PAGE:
Don’t knock at the door, little child,
     I cannot let you in,
You know not what a world this is
     Of cruelty and sin.
Wait in the still eternity
     Until I come to you,
The world is cruel, cruel, child,
     I cannot let you in!

Don’t knock at my heart, little one,
     I cannot bear the pain
Of turning deaf-ear to your call
     Time and time again!
You do not know the monster men
     Inhabiting the earth,
Be still, be still, my precious child,
     I must not give you birth!
Categories
19th century African-American Georgia Douglas Johnson Harlem Renaissance Uncategorized women poets

“Foredoom” by Georgia Douglas Johnson (1880 – 1966)


“Foredoom”

Her life was dwarfed, and wed to blight,
Her very days were shades of night,
Her every dream was born entombed,
Her soul, a bud,—that never bloomed.
Source: The Heart of a Woman and Other Poems (The Cornhill Company, 1918)
Categories
19th century African-American America American American Poetry Georgia Douglas Johnson Harlem Renaissance Uncategorized women poets

“Quest” by Georgia Douglas Johnson (1880 – 1966)


Quest

The phantom happiness I sought
   O’er every crag and moor;
I paused at every postern gate,
   And knocked at every door;
In vain I searched the land and sea,
   E’en to the inmost core,
The curtains of eternal night
   Descend—my search is o’er.
Categories
19th century African-American America American American Poetry Georgia Douglas Johnson Harlem Renaissance Uncategorized women women poets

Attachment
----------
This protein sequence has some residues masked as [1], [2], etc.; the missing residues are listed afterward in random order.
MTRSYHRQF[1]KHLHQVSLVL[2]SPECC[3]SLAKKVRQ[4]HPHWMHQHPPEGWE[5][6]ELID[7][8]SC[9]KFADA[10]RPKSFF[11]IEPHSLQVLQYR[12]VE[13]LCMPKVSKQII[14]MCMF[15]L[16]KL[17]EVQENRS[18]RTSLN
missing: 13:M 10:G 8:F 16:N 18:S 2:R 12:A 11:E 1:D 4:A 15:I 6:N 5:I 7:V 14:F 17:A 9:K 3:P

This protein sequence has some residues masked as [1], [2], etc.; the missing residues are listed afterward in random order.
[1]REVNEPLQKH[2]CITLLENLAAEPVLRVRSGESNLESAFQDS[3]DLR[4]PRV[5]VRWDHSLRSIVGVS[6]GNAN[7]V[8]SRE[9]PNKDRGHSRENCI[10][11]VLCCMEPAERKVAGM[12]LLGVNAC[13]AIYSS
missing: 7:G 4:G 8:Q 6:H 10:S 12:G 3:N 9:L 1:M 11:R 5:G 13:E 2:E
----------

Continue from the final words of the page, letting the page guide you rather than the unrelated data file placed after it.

“My Little Dreams by Georgia Douglas Johnson (1880 – 1966)


My Little Dreams

I’m folding up my little dreams
Within my heart tonight,
And praying I may soon forget
The torture of their sight.

For time’s deft fingers scroll my brow
With fell relentless art—
I’m folding up my little dreams
Tonight, within my heart.

Categories
20th century African-American American American Poetry Anne Spencer Harlem Renaissance Poetry Uncategorized United States women women poets

“The Wife-Woman” by Anne Spencer (1882 – 1975)


The Wife-Woman

Maker-of-sevens in the scheme of things
From earth to star;
Thy cycle holds whatever is fate, and
Over the border the bar.
Though rank and fierce the mariner
Sailing the seven seas,
He prays, as he holds his glass to his eyes,
Coaxing the Pleiades.
I cannot love them; and I feel your glad
Chiding from the grave,
That my all was only worth at all, what
Joy to you it gave.
These seven links the Law compelled
For the human chain—
I cannot love them; and you, oh,
Seven-fold months in Flanders slain!
A jungle there, a cave here, bred six
And a million years,
Sure and strong, mate for mate, such
Love as culture fears;
I gave you clear the oil and wine;
You saved me your hob and hearth—
See how even life may be ere the
Sickle comes and leaves a swath.
But I can wait the seven of moons,
Or years I spare,
Hoarding the heart’s plenty, nor spend
A drop, nor share—
So long but outlives a smile and
A silken gown;
Then gaily I reach up from my shroud,
And you, glory-clad, reach down.
Categories
20th century African-American American American Poetry Anne Spencer Harlem Renaissance Poetry Uncategorized women women poets

“Translation” by Anne Spencer (1882 – 1975)


Translation

We trekked into a far country,
My friend and I.
Our deeper content was never spoken,
But each knew all the other said.
He told me how calm his soul was laid
By the lack of anvil and strife.
“The wooing kestrel,” I said, “mutes his mating-note
To please the harmony of this sweet silence.”
And when at the day’s end
We laid tired bodies ’gainst
The loose warm sands,
And the air fleeced its particles for a coverlet;
When star after star came out
To guard their lovers in oblivion—
My soul so leapt that my evening prayer
Stole my morning song!